However, the forks may not be properly seated in the top triple tree which Fredy (one 'd') said were not machined in a square line to the surface and because they're cut on an angle, and the fork tubes show evidence of rough machining by still having the grooves which describe their circumference means when you think they're "in" it is an assumption on your part.

So Fredy (one 'd' - I can't get over this) said after you "set" the pre-load bearing and fall away (I'm not sure what this procedure is which exposes my colossal ignorance on the matter but then again I slept in a Holiday Inn sometime in my airline carrier so as a pilot, I'll carry on even though I have no idea what I'm talking about - which means I could be a journalist some day!)

- you have to reset the top triple tree by loosening its clamp nuts on either side and seating the fork tubes up into the top triple tree.

According to Fredy (one 'd' again) you then have to fit the pre-load bearing a second time and this measurement will be right, unlike the first.

Now that that's done, the top nut can be tightened.

He test drove it a bit, but I know a REALLY GOOD road to try it out: Blue Ball Road. This is the road from Hell. Your balls will be black and blue and you'll wish they were only blue afterward. I mean, I couldn't get out of second gear on my Softail when I first found this poor excuse for a cow path meandering through southern York county, proving yet again that Pennsylvania was the most corrupt state in the mid-twentieth century because Governor Pinchot's wife "owned" an asphalt company, but not a stone company so they laid asphalt right on top of dirt which is why Pennsylvania has so many ripple bumps and pot-holes: There's no base to the roadway.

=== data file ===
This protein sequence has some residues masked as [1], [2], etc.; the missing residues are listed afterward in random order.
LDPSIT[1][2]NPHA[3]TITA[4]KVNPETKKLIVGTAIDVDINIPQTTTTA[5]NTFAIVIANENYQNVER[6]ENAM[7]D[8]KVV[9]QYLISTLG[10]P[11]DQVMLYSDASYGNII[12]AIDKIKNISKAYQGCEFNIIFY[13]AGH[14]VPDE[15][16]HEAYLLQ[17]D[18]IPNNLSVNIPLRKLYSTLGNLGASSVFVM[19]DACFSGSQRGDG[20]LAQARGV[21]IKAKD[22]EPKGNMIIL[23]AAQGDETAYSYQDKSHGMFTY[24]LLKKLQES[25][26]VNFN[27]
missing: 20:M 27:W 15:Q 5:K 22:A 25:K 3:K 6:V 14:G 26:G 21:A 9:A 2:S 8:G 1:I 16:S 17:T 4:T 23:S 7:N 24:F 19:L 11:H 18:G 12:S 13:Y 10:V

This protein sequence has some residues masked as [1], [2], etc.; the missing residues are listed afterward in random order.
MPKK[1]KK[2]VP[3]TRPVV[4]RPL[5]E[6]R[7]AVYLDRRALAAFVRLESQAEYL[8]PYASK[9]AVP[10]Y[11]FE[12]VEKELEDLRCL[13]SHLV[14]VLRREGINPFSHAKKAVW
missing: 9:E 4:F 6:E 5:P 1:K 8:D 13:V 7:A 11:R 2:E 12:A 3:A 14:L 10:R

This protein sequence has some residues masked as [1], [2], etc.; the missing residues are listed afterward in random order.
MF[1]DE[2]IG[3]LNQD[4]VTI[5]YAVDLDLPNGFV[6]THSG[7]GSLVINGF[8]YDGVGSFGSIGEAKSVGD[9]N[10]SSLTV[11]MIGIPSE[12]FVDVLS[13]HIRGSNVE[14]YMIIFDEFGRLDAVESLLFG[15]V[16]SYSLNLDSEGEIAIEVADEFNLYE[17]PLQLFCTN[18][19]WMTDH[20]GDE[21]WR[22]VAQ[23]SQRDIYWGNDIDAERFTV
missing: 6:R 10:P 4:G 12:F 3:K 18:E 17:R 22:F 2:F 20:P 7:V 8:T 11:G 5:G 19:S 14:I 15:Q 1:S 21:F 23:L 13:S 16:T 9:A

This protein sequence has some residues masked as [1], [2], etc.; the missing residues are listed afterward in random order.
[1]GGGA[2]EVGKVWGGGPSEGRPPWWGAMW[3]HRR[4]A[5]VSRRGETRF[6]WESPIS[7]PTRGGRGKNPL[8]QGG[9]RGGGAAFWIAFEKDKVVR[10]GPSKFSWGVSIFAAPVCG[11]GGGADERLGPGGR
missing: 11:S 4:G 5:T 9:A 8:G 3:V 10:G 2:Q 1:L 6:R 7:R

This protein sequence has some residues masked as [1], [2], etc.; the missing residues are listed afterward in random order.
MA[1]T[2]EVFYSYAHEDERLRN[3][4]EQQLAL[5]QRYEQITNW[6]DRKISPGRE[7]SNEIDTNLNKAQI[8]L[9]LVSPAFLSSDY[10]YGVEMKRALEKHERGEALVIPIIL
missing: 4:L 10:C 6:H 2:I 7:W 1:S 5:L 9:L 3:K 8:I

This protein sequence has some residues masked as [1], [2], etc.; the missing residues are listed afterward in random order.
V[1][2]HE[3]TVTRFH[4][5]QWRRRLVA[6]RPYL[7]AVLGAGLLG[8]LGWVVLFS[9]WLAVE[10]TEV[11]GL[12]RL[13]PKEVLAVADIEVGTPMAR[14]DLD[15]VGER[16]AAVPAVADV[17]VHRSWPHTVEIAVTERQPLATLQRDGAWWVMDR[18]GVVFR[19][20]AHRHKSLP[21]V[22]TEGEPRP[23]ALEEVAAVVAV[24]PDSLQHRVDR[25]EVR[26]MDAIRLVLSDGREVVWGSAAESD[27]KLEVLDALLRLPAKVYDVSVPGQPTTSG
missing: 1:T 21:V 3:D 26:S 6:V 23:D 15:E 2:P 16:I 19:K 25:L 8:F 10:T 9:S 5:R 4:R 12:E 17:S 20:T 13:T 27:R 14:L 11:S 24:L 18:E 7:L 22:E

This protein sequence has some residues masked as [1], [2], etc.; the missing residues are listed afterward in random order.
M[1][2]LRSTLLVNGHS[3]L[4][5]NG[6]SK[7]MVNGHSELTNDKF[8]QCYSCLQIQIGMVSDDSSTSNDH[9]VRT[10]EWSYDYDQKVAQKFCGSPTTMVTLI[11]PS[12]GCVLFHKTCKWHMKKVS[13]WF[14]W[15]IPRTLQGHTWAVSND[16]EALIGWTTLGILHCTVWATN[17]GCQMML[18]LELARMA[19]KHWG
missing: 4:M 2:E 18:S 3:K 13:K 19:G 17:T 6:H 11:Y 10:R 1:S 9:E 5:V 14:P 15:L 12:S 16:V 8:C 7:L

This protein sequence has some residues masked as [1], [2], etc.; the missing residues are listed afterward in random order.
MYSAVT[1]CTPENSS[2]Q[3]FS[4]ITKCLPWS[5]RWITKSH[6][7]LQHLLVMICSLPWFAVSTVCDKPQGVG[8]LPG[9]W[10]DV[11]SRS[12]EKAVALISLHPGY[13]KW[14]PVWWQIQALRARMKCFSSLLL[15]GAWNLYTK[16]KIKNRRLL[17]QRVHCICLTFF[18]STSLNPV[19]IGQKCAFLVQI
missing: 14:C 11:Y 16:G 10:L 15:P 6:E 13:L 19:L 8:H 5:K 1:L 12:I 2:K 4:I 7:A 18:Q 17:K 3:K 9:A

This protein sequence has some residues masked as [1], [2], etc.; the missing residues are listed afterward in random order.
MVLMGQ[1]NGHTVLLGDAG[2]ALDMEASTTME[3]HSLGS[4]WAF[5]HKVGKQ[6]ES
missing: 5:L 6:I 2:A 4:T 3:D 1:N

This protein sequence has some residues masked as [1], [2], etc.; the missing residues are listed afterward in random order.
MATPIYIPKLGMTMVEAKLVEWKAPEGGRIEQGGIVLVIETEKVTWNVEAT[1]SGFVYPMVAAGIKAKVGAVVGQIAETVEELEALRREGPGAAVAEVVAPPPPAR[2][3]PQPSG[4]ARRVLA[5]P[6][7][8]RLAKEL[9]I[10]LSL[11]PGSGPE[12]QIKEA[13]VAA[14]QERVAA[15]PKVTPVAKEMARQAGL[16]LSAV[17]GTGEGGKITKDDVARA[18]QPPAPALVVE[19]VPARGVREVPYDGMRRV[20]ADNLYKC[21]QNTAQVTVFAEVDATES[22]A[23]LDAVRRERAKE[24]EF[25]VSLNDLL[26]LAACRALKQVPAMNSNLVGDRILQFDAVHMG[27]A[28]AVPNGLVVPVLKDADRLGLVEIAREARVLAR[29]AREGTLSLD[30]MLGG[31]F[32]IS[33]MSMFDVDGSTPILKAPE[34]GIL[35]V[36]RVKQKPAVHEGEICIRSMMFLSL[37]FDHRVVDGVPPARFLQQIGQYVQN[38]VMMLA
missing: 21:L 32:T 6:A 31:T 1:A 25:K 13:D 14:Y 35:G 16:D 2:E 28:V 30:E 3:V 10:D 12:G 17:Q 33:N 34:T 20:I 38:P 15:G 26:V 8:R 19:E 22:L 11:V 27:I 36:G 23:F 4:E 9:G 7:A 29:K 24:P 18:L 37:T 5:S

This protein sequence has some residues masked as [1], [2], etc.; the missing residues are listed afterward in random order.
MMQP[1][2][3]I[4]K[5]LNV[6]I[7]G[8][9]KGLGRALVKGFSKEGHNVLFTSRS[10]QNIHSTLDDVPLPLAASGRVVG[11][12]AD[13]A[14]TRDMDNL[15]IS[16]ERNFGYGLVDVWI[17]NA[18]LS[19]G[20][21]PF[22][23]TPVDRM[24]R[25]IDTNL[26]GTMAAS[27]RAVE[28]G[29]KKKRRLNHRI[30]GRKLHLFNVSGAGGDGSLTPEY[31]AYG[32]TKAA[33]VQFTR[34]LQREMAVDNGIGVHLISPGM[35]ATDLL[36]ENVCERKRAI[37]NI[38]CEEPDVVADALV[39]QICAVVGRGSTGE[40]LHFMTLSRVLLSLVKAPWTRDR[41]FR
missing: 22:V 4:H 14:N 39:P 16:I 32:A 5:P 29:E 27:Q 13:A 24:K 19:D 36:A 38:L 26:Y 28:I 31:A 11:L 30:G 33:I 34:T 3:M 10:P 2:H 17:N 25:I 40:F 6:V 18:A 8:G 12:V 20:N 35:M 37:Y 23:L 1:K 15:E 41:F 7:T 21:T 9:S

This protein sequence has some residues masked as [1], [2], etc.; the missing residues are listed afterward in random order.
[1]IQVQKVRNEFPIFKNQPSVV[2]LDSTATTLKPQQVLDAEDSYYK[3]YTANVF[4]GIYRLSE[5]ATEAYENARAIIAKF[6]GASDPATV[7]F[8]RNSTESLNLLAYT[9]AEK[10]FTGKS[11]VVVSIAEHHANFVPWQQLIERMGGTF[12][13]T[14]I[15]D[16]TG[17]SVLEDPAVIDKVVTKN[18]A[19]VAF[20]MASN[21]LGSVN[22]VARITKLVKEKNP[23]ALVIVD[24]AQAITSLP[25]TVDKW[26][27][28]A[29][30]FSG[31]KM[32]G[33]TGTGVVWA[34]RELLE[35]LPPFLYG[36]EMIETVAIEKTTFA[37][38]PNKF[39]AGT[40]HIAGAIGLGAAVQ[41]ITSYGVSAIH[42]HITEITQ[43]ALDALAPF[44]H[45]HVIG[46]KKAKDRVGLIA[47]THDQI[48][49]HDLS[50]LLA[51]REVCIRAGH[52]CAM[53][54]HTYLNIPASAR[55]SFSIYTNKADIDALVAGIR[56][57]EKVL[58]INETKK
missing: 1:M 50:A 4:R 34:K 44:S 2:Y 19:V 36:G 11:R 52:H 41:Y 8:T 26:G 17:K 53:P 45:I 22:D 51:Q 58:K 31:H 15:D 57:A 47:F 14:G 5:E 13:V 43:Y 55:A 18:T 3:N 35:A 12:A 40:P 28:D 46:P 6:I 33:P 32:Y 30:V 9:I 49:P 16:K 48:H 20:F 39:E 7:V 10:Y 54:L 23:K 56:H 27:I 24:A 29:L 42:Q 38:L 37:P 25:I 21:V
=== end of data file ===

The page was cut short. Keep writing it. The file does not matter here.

Anyway, that's what I have to report.
• Thanks to Alan in Illinois (Laugermans just said Chicago) who called and let then know a whole bunch of people were seeing how Laugerman's, the MoCo cities' star dealership dealt with their newest addition: I was no longer a "problem child" today.
• Max is right, the people here make this the best forum around.
• Thanks to Laugerman's for taking the time to look the problem anew and finding an original take on what many have experienced and attempted to be solved by many here, and -
• Thanks to Fredy (one 'd') who took the time to explain this all twice to the old jet-jockey on another blowtorch.

Mark T.
 

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Greg/Moderator
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18,951 Posts
Theres a new part being released to fix this problem, I wish I had a part # for you. They told us about this fix at KC factory. Maybe someone that was there will chime in and have the PT# for you
 

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Think Warm & Sunny
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156 Posts
New Stem..

If I remember correctly, the HD guys have redesigned the threaded fork stem and are now making it of steel intead of aluminum. (They had one on display) However, they still have several of the aluminum ones in stock which will be hipped until gone. Once gone, the steel units will be normal stock. Don't really know how one would tell when one could be assured of getting a steel one.

Also, testing my memory, we were told that a new nut/washer combo was being designed to help with the problem on the aluminum stem. Perhaps some of the guys might better explain this.

It occurrs to me that this aluminum part is a design defect which has the potential for causing serious handling problems. Seems as though HD would replace these units with the steel ones under warrant to avoid liability issues.

Hopefully, someone with a better understanding of this aluminum vs steels situation will chime in with better info.

I have the clunk on rough roads, however, if I'm rolling the bike out of the garage and grab the front brake to stop it, I get the same clunk.

Most frustrating....
 

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Jared
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3,488 Posts
this is a crappy problem, i am a mechanic and hated to have the dealership fix it, but they did, it was $27 at harley of salt lake, and they used the blue loctite.....3 months later, the clunk is back, am i understanding it correctly as the forks "folding underneath" the bike on heavy deceleration?